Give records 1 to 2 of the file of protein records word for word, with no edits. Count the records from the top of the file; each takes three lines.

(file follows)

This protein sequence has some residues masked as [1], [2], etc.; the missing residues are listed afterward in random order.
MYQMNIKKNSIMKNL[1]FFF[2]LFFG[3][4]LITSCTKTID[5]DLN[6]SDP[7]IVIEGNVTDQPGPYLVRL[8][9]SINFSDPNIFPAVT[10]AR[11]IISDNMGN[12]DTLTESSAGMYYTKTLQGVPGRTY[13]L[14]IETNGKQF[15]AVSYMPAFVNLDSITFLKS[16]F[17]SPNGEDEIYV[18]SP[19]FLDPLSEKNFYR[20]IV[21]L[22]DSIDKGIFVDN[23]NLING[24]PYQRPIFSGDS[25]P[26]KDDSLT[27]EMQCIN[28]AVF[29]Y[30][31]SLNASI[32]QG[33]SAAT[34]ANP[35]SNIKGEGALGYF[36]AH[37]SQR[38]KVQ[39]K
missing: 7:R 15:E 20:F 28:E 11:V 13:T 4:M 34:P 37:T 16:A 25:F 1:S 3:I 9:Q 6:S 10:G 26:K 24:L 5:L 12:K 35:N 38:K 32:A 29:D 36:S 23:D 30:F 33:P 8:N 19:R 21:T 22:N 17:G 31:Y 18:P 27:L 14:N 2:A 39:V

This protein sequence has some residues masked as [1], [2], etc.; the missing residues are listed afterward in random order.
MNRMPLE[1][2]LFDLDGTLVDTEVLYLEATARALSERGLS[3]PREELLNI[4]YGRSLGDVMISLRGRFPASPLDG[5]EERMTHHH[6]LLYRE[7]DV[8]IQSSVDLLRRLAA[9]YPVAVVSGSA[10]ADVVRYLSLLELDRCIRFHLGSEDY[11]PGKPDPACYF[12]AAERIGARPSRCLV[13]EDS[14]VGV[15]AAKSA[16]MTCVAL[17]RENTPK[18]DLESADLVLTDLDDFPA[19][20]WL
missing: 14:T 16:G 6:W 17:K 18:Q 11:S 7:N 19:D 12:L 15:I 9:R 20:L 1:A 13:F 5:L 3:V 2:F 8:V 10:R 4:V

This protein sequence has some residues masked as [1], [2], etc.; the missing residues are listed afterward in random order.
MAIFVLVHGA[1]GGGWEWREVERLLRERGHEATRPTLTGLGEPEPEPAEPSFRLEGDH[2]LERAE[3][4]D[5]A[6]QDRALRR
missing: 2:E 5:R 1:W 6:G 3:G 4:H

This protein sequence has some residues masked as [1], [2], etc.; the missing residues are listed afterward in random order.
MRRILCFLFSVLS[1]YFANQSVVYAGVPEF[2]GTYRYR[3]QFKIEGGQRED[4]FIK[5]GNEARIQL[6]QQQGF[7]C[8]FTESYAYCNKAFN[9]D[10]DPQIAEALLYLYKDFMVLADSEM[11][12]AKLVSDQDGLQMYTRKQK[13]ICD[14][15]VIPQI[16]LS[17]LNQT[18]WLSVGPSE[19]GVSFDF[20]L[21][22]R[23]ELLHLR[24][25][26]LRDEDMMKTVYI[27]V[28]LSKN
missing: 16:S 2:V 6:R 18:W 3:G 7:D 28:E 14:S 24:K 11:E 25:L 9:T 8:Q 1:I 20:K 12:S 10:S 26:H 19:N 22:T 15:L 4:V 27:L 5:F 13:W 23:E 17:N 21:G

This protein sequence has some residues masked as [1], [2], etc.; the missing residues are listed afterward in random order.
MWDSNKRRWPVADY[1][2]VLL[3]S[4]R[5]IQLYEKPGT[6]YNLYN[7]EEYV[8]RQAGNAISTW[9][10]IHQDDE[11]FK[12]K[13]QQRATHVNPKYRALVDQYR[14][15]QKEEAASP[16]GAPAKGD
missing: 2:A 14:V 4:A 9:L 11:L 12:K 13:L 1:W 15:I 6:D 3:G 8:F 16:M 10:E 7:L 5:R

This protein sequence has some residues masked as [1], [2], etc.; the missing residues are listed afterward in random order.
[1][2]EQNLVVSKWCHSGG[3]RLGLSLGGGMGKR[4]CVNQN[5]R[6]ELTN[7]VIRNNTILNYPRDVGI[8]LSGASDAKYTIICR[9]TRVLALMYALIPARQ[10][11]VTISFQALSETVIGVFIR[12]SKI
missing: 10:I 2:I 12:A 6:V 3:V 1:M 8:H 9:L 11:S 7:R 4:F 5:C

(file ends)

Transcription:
This protein sequence has some residues masked as [1], [2], etc.; the missing residues are listed afterward in random order.
MYQMNIKKNSIMKNL[1]FFF[2]LFFG[3][4]LITSCTKTID[5]DLN[6]SDP[7]IVIEGNVTDQPGPYLVRL[8][9]SINFSDPNIFPAVT[10]AR[11]IISDNMGN[12]DTLTESSAGMYYTKTLQGVPGRTY[13]L[14]IETNGKQF[15]AVSYMPAFVNLDSITFLKS[16]F[17]SPNGEDEIYV[18]SP[19]FLDPLSEKNFYR[20]IV[21]L[22]DSIDKGIFVDN[23]NLING[24]PYQRPIFSGDS[25]P[26]KDDSLT[27]EMQCIN[28]AVF[29]Y[30][31]SLNASI[32]QG[33]SAAT[34]ANP[35]SNIKGEGALGYF[36]AH[37]SQR[38]KVQ[39]K
missing: 7:R 15:E 20:F 28:E 11:V 13:T 4:M 34:P 37:T 16:A 25:F 1:S 3:I 9:Q 6:S 10:G 26:K 24:L 5:L 12:K 35:N 38:K 32:A 29:D 36:S 23:D 30:F 33:P 8:N 19:R 21:T 22:N 17:G 31:Y 18:P 27:L 14:N 2:A 39:V

This protein sequence has some residues masked as [1], [2], etc.; the missing residues are listed afterward in random order.
MNRMPLE[1][2]LFDLDGTLVDTEVLYLEATARALSERGLS[3]PREELLNI[4]YGRSLGDVMISLRGRFPASPLDG[5]EERMTHHH[6]LLYRE[7]DV[8]IQSSVDLLRRLAA[9]YPVAVVSGSA[10]ADVVRYLSLLELDRCIRFHLGSEDY[11]PGKPDPACYF[12]AAERIGARPSRCLV[13]EDS[14]VGV[15]AAKSA[16]MTCVAL[17]RENTPK[18]DLESADLVLTDLDDFPA[19][20]WL
missing: 14:T 16:G 6:W 17:K 18:Q 11:S 7:N 19:D 12:L 15:I 9:R 20:L 1:A 13:F 5:L 3:V 2:F 8:V 10:R 4:V